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David Lissner
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Miracle Whip: Boon or blech? Fans and foes mix it up

Miracle Whip

It may be America’s most controversial condiment.

Even the deserved denunciation directed at people who put ketchup on hot dogs pales next to the hate-filled smears of Miracle Whip lovers by mayonnaise partisans. Over on LTH Forum, where the debate is now raging, area foodies are bandying about phrases like “unholy spawn” and “evil stuff.”

Northfield-based Kraft Foods, the manufacturer, has deliberately turned up the heat, encouraging Miracle Whip fans to fight back with its current ad campaign, promoting the dressing as “our own unique, one-of-a-kind flavor” and featuring taglines like “Don’t be so mayo” and a social-media app called “Zingr” to encourage pro-Whip solidarity.

“We cannot be friends if you do not know the difference between Mayo and Miracle Whip,” declares LTHer seebee, but in case you’re one of those who hasn’t noticed, Miracle Whip is sweeter and tangier, as well as lower in fat and calories, than mayonnaise (which Kraft also makes, along with several other manufacturers, notably Hellman’s). Once upon a time, it was also less expensive, but now the two condiments typically cost about the same.

1933 ad in “Smart Savories from A Century of Progress”

1933 ad in “Smart Savories from A Century of Progress”

A lower price was one of its goals when Kraft introduced Miracle Whip at the 1933 Century of Progress Exposition in Chicago. According to Kraft archivist Becky Haglund Tousey, the creamy new product was intended to help make “fresh foods such as fruit, vegetables and salads better tasting, more appealing and less expensive to Depression-weary consumers.”

The spread, “a first-of-its-kind product that was a blend of existing mayonnaise products and less expensive salad dressing,” Tousey said, was the result of new Kraft technology, a patented “emulsifying machine,” invented by Charles Chapman. “The machine, informally called ‘Miracle Whip’ by Chapman, ensured that pre-measured ingredients (including more than 20 different spices) could continuously enter the appliance and become thoroughly whipped and blended.” The machine was exhibited at the fair, smoothing its namesake brand’s route to success: Within 22 weeks, Miracle Whip’s fame had spread to the point that it was outselling all brands of salad dressing and mayonnaise, Tousey said.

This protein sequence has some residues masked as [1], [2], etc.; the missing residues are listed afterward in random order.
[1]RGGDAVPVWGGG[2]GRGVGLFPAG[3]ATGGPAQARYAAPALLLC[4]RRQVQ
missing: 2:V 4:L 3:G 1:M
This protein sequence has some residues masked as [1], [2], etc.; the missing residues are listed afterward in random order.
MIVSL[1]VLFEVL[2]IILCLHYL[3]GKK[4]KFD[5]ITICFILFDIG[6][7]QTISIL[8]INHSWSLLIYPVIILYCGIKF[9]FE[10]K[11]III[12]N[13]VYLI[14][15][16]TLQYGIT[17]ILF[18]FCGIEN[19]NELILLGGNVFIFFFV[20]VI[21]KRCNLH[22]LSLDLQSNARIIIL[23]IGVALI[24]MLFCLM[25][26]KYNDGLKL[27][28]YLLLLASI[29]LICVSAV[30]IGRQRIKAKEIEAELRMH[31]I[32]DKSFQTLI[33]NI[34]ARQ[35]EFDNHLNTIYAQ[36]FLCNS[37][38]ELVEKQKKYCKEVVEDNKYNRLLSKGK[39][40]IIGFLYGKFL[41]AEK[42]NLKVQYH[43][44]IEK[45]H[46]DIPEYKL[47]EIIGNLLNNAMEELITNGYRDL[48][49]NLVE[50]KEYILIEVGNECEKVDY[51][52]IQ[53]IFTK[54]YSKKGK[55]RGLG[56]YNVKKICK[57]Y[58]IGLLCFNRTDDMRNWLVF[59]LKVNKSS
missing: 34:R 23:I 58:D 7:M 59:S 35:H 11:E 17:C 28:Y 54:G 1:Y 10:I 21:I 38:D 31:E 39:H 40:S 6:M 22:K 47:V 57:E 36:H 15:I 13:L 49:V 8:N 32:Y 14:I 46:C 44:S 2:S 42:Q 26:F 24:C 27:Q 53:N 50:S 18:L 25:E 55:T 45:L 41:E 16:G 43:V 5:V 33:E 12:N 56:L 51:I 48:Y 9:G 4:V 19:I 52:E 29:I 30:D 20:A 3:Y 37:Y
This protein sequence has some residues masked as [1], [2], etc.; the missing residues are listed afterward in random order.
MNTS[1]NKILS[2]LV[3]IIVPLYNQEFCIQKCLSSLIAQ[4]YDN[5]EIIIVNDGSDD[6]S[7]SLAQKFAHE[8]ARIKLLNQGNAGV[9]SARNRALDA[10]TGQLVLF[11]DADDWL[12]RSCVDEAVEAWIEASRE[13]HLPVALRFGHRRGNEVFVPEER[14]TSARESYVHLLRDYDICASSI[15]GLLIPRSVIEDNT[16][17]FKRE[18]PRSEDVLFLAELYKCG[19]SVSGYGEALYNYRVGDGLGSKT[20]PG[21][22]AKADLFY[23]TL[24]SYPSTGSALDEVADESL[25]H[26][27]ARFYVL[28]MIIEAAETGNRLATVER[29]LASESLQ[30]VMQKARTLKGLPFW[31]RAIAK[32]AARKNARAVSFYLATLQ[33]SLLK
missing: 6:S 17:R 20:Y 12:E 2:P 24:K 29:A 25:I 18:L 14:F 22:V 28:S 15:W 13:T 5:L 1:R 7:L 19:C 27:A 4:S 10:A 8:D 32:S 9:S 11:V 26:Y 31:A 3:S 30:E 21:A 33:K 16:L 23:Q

Miracle Whip machine

Miracle Whip machine

Although a number of sources, including a Danish Kraft Web site, attribute Miracle Whip’s origins to downstate Salem, Ill., where an unnamed Kraft employee is supposed to have purchased a recipe for Max’s X-tra Fine Salad Dressing from Max Crossett’s Cafe, 100 N. Washington St., Tousey said that story is untrue. “Miracle Whip was an internally developed product patented by Kraft,” she said. “Kraft did purchase several regional U.S. salad dressing/mayonnaise companies during the 1920s before introducing Kraft brand Mayonnaise in 1930, using the best of the many acquired mayonnaise recipes.

“But Miracle Whip was a unique new blending of a traditional mayonnaise and a boiled salad dressing and it was not purchased or acquired from the outside.”

That the Whip is a Chicago native just adds to its appeal for local epicures, among them Frontera Grill’s Chef Richard James — who names Miracle Whip one of five foods he can’t live without.

So put that on your bread, and eat it.

Miracle Whip on Foodista